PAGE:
Australia is up there on everyone’s bucket list. Australia is one of the most sought after destinations in the world and for good reason.
Maybe it’s the tropical climates, the wildlife, the laid-back beachy lifestyle, the epic road trips or the backpacker goals lifestyle that has you dreaming of a trip down under, or maybe it’s a combination of them all?
If you’re wondering what all the fuss is about, what the best things to do in Australia are, where the best places to visit in Australia are and are perhaps beginning to put together your Australia bucket list… you have come to the right place.
I have been to Australia on 5 separate occasions now and honestly, it feels like a second home. The moment you touch down in Australia you’re already wondering how to extend your visit so that you can soak up more of the sunshine and ocean vibes.
I have solo travelled in Australia, backpacked through Australia, worked remotely in Australia and now, have many friends dotted along the coastline hotspots. (Plz universe can we travel again soon).
From my experiences, I can absolutely advise on on what to do in Australia, where to go in Australia and how best to spend your time in Australia.
Are you ready to dive into a bucket list of Australia inspiration?
Other blog posts / guides you may find useful:
- A complete guide to solo travel in Australia
- Farm work in Australia: Finding a job, top tips and advice
- Visiting Fraser Island and The Whitsundays: Australia on a backpacker budget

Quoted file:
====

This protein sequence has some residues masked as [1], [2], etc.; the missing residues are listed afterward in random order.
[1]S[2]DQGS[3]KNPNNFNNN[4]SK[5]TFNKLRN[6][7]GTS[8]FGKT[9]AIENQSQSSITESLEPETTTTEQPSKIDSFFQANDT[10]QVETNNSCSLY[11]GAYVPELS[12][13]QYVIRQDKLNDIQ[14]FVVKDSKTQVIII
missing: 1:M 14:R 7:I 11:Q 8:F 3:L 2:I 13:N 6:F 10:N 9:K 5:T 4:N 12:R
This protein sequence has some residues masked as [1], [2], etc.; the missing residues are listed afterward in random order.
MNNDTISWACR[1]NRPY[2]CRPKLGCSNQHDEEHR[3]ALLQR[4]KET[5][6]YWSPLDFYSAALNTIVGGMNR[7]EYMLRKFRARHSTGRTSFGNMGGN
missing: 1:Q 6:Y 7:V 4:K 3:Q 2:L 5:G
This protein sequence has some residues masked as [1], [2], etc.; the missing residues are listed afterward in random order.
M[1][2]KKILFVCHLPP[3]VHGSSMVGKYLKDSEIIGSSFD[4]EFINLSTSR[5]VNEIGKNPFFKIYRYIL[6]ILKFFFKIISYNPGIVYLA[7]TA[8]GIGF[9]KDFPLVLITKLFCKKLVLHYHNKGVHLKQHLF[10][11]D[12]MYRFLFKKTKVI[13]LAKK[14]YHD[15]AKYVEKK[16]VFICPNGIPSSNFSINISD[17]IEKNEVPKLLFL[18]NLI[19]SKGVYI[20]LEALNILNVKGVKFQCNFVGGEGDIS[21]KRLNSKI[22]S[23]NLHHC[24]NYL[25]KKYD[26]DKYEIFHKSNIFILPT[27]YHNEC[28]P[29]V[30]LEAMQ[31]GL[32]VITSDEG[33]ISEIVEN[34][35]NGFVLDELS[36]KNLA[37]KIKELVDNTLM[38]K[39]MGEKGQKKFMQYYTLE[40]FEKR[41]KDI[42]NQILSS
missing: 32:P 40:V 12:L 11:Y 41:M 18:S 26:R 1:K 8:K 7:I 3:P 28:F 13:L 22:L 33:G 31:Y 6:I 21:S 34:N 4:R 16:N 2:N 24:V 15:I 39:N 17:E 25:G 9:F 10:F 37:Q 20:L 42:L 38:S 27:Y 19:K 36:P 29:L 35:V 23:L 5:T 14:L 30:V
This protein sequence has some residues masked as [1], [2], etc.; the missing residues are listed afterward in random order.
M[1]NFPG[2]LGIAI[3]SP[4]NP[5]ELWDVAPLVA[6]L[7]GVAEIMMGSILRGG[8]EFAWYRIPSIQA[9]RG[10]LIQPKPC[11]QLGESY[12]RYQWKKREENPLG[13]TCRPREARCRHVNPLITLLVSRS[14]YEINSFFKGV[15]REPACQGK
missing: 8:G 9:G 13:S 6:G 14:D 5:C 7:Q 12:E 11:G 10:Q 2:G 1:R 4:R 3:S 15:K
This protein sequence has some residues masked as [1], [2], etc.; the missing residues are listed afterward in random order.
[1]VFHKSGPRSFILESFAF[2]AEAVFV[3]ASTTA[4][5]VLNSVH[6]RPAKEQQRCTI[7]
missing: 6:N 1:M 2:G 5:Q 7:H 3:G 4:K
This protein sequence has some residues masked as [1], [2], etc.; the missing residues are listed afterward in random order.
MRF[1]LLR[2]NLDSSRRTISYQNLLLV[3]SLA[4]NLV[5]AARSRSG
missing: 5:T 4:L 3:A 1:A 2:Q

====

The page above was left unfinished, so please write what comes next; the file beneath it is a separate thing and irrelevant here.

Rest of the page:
- A guide to freedom camping on the east coast of Australia
- Hiring a camper van in Australia and New Zealand: Your questions answered
- A complete guide to budgeting for backpacking Australia
- 13 ways to save money whilst backpacking Australia
43 best things to do in Australia...
1. Backpack the East Coast of Australia.
Well, I guess we should start with the obvious! I absolutely LOVED backpacking the East Coast of Australia, and would do it all again in a heartbeat. There’s something about the freedom, independence and fun vibes that makes backpacking like no other mode of travel. Australia is a great place to go for first-time backpackers, because there are so many people there in the same boat as you!
Thinking about backpacking the East Coast? Check out these posts:
2. Drive a 4x4 on Fraser Island.
Fraser Island is the world’s largest sand island, and exploring is should be fairly high up your list of things to do in Australia! As well as driving across the sand in a 4×4, you’ll get to experience the natural tea tree lakes, Maheno shipwreck, Indian Head, Champagne Pools, Eli Creek and the tropical rainforest. Don’t forget your International Driving License so that you get a turn behind the wheel!